Facebook’s growth continues as it hit 1.55 billion users and beat the street’s estimates in its Q3 2015 earnings with $4.5 billion in revenue and $0.57 earnings per share, up a big 11.3% from $4.04 billion last quarter.
Facebook’s monthly user count was up sharply to 4.02% quarter over quarter from Q2’s 3.47% growth. That shows that while it might have hit sign-up saturation in its core markets, it’s still adding plenty of users in the developing world.
Analysts estimated Facebook would see $4.37 billion in revenue and $0.52 EPS.
While Facebook’s total user count gets lots of attention, daily active user is a much more accurate reflection of its health. Facebook’s DAU hit 1.01 billion following a record 1 billion user day in late August, up from 968 million in Q2. That makes its DAU divided by MAU stickiness stat, or the percentage of monthly users that come back daily, a beefy 65.1%. That means despite never-ending claims that Facebook isn’t cool any more, most active users check it every single day.
Facebook now has 1.39 billion mobile monthly users (up from 1.31 billion in Q2) and 894 million mobile dailies (up from 844 million). Mobile now makes up a whopping 78% of Facebook’s advertising revenue, up from 76% in Q2. There are now 727 million mobile-only Facebook users.
Surprisingly, Facebook added 4 million users in its money-making core market of the US and Canada. That’s more in a quarter than any time in the last 2 years. That means Facebook is still converting holdouts, newly of-age teens, and seniors.
Facebook’s GAAP net income for the last three months, its real profit, was $896 million, compared to $719 million last quarter. That’s impressive considering the drag of Facebook’s big investments in artificial intelligence research in preparation for a wider launch of its Messenger personal assistant M. Facebook’s shares immediately shot up about 2.3% in after-hours trading following the earnings announcement.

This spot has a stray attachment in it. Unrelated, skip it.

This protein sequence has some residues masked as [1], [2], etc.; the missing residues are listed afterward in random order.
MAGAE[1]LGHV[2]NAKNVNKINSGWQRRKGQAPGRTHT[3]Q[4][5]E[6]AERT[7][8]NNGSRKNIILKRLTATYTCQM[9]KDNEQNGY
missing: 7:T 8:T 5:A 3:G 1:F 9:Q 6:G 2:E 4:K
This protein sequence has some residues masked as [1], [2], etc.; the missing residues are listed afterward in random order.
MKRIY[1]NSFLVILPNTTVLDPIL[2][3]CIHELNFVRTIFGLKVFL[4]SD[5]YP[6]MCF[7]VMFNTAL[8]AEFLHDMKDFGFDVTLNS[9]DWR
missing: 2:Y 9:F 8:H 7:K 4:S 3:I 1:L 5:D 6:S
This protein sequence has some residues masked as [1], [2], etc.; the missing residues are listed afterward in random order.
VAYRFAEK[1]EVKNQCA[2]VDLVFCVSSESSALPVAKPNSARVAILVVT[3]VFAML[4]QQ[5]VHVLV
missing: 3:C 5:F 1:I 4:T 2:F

Facebook’s ability to continue growing while keeping costs in check so profits can rise should boost confidence in a company determined to build futuristic technologies like AI and virtual reality.
Perhaps the only dark spot on its earnings was the continued decline of payment revenue as Facebook’s web game platform dies off as users shift to mobile. But at $202 million, down from $215 million in Q2, payments make up less than 5% of Facebook’s revenue, so it’s not that big of a deal.
[Update: During the earnings call, the big announcement was that Facebook now sees an average of 8 billion daily video views from 500 million users, up from 4 billion views in April. Mark Zuckerberg also noted that Facebook Groups now have 900 million monthly users, and he sees that as a growing opportunity between wider sharing on Facebook and Instagram, and private sharing on Messenger and WhatsApp.]
As a whole, the quarter was more about Facebook investing in long-term product development and spinning up new revenue sources than seeing them come to fruition. It’s doing heavy testing around becoming a destination for both shopping and video viewership that primes the social network to run lucrative video ads.
Facebook also pushed on its hosted content initiatives, fully launching its Instant Articles program for making publishers’ news articles load faster inside Facebook’s app. One new ad format to watch out for is “Canvas”. I like to call them “Instant Ads” since they load rich-media marketing experiences quickly inside Facebook’s app when users click an ad. Since the format doesn’t interrupt the user experience by sending them to a browser, it could drive more clicks than normal ads and become a big cash cow for Facebook.
Facebook’s strategy involves trying to pull as much of the Internet experience inside its main app, while locking in users with Messenger. This ensures they spend as much time as possible where it shows ads in the News Feed. Meanwhile, it’s serving younger and international user bases with Instagram and WhatsApp respectively. This allows it to build up new userbases with different tastes without screwing up its core experience.
Now over 11 years old, Facebook seems to be weathering the tests of time quite well.